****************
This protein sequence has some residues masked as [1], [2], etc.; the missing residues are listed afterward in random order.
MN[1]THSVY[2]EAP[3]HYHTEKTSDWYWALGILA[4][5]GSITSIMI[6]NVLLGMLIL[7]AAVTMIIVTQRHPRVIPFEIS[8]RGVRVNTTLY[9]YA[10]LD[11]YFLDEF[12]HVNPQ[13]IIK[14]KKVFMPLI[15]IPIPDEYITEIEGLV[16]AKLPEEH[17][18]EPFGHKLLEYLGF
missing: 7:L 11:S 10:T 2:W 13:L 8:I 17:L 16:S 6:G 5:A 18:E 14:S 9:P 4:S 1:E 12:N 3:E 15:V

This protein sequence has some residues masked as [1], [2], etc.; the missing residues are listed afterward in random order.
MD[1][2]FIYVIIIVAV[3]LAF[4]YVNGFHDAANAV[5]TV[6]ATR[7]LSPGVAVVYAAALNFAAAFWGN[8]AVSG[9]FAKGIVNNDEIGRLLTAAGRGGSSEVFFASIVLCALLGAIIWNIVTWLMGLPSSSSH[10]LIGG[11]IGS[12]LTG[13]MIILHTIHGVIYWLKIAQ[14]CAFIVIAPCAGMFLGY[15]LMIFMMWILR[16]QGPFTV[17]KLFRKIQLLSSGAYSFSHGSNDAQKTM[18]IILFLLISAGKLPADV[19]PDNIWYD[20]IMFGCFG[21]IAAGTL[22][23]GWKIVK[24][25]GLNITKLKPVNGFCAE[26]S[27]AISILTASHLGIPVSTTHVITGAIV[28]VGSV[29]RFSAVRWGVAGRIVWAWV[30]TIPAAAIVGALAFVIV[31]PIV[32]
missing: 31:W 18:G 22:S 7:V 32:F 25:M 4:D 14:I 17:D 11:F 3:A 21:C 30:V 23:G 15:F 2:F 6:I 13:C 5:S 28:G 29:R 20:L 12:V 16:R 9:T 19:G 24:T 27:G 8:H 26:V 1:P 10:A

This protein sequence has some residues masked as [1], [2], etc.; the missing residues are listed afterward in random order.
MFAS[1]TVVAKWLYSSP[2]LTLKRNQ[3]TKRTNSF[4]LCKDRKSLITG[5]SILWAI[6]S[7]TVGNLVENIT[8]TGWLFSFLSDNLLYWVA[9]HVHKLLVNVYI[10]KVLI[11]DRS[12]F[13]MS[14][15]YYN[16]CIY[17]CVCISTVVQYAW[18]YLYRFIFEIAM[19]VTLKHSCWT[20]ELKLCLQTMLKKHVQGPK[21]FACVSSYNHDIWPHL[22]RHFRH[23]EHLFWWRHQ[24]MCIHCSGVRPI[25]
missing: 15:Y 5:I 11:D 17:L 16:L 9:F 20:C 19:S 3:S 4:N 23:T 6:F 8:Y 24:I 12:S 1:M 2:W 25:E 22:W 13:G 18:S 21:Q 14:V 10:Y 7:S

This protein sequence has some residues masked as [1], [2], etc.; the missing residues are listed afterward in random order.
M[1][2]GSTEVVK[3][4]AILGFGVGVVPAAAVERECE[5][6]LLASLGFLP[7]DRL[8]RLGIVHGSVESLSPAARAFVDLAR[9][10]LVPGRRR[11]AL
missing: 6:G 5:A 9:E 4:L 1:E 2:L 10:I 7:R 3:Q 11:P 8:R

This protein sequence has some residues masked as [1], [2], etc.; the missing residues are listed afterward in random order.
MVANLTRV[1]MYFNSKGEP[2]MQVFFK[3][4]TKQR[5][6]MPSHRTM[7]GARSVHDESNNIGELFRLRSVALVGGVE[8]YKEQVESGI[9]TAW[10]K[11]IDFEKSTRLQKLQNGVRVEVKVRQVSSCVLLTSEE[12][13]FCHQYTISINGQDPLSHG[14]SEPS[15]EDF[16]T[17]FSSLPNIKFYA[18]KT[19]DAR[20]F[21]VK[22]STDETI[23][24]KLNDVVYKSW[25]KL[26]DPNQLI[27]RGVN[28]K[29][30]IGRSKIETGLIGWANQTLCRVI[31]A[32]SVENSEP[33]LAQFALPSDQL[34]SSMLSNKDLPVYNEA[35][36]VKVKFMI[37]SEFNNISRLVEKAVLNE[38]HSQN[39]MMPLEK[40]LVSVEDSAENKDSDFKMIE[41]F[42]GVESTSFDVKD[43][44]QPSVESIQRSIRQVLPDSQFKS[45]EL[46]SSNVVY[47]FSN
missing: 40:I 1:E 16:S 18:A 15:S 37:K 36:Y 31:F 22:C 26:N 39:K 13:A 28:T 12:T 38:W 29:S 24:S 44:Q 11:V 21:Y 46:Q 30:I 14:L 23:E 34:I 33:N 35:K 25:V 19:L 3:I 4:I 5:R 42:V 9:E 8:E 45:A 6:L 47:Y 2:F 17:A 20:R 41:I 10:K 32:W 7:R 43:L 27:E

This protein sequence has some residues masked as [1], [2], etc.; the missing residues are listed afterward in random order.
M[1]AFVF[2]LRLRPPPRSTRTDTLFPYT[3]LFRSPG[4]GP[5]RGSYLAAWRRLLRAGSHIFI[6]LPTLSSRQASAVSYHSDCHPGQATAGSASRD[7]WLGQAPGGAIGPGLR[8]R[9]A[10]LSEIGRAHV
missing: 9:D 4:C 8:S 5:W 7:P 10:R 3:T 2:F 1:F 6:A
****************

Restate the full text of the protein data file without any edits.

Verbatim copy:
This protein sequence has some residues masked as [1], [2], etc.; the missing residues are listed afterward in random order.
MN[1]THSVY[2]EAP[3]HYHTEKTSDWYWALGILA[4][5]GSITSIMI[6]NVLLGMLIL[7]AAVTMIIVTQRHPRVIPFEIS[8]RGVRVNTTLY[9]YA[10]LD[11]YFLDEF[12]HVNPQ[13]IIK[14]KKVFMPLI[15]IPIPDEYITEIEGLV[16]AKLPEEH[17][18]EPFGHKLLEYLGF
missing: 7:L 11:S 10:T 2:W 13:L 8:I 17:L 16:S 6:G 5:A 18:E 14:S 9:P 4:S 1:E 12:N 3:E 15:V

This protein sequence has some residues masked as [1], [2], etc.; the missing residues are listed afterward in random order.
MD[1][2]FIYVIIIVAV[3]LAF[4]YVNGFHDAANAV[5]TV[6]ATR[7]LSPGVAVVYAAALNFAAAFWGN[8]AVSG[9]FAKGIVNNDEIGRLLTAAGRGGSSEVFFASIVLCALLGAIIWNIVTWLMGLPSSSSH[10]LIGG[11]IGS[12]LTG[13]MIILHTIHGVIYWLKIAQ[14]CAFIVIAPCAGMFLGY[15]LMIFMMWILR[16]QGPFTV[17]KLFRKIQLLSSGAYSFSHGSNDAQKTM[18]IILFLLISAGKLPADV[19]PDNIWYD[20]IMFGCFG[21]IAAGTL[22][23]GWKIVK[24][25]GLNITKLKPVNGFCAE[26]S[27]AISILTASHLGIPVSTTHVITGAIV[28]VGSV[29]RFSAVRWGVAGRIVWAWV[30]TIPAAAIVGALAFVIV[31]PIV[32]
missing: 31:W 18:G 22:S 7:V 32:F 25:M 4:D 14:I 17:D 11:F 3:A 21:C 30:V 23:G 15:F 2:F 6:I 13:C 5:S 28:G 29:R 20:L 12:V 16:R 9:T 19:G 24:T 27:G 8:H 26:V 1:P 10:A

This protein sequence has some residues masked as [1], [2], etc.; the missing residues are listed afterward in random order.
MFAS[1]TVVAKWLYSSP[2]LTLKRNQ[3]TKRTNSF[4]LCKDRKSLITG[5]SILWAI[6]S[7]TVGNLVENIT[8]TGWLFSFLSDNLLYWVA[9]HVHKLLVNVYI[10]KVLI[11]DRS[12]F[13]MS[14][15]YYN[16]CIY[17]CVCISTVVQYAW[18]YLYRFIFEIAM[19]VTLKHSCWT[20]ELKLCLQTMLKKHVQGPK[21]FACVSSYNHDIWPHL[22]RHFRH[23]EHLFWWRHQ[24]MCIHCSGVRPI[25]
missing: 15:Y 5:I 11:D 17:L 16:L 9:F 20:C 19:S 3:S 4:N 23:T 6:F 8:Y 24:I 12:S 1:M 2:W 25:E 22:W 13:G 18:S 21:Q 14:V 10:Y 7:S

This protein sequence has some residues masked as [1], [2], etc.; the missing residues are listed afterward in random order.
M[1][2]GSTEVVK[3][4]AILGFGVGVVPAAAVERECE[5][6]LLASLGFLP[7]DRL[8]RLGIVHGSVESLSPAARAFVDLAR[9][10]LVPGRRR[11]AL
missing: 6:G 5:A 9:E 4:L 1:E 2:L 10:I 7:R 3:Q 11:P 8:R

This protein sequence has some residues masked as [1], [2], etc.; the missing residues are listed afterward in random order.
MVANLTRV[1]MYFNSKGEP[2]MQVFFK[3][4]TKQR[5][6]MPSHRTM[7]GARSVHDESNNIGELFRLRSVALVGGVE[8]YKEQVESGI[9]TAW[10]K[11]IDFEKSTRLQKLQNGVRVEVKVRQVSSCVLLTSEE[12][13]FCHQYTISINGQDPLSHG[14]SEPS[15]EDF[16]T[17]FSSLPNIKFYA[18]KT[19]DAR[20]F[21]VK[22]STDETI[23][24]KLNDVVYKSW[25]KL[26]DPNQLI[27]RGVN[28]K[29][30]IGRSKIETGLIGWANQTLCRVI[31]A[32]SVENSEP[33]LAQFALPSDQL[34]SSMLSNKDLPVYNEA[35][36]VKVKFMI[37]SEFNNISRLVEKAVLNE[38]HSQN[39]MMPLEK[40]LVSVEDSAENKDSDFKMIE[41]F[42]GVESTSFDVKD[43][44]QPSVESIQRSIRQVLPDSQFKS[45]EL[46]SSNVVY[47]FSN
missing: 40:I 1:E 16:S 18:A 15:S 37:K 36:Y 31:F 22:C 26:N 39:K 13:A 28:T 12:T 38:W 29:S 24:S 44:Q 11:V 21:Y 46:Q 30:I 14:L 23:E 34:I 33:N 35:K 25:V 19:L 3:I 4:I 5:R 42:V 9:E 8:E 45:A 6:L 47:Y 2:F 17:A 20:R 41:I 10:K 32:W 7:R 43:L 27:E

This protein sequence has some residues masked as [1], [2], etc.; the missing residues are listed afterward in random order.
M[1]AFVF[2]LRLRPPPRSTRTDTLFPYT[3]LFRSPG[4]GP[5]RGSYLAAWRRLLRAGSHIFI[6]LPTLSSRQASAVSYHSDCHPGQATAGSASRD[7]WLGQAPGGAIGPGLR[8]R[9]A[10]LSEIGRAHV
missing: 9:D 4:C 8:S 5:W 7:P 10:R 3:T 2:F 1:F 6:A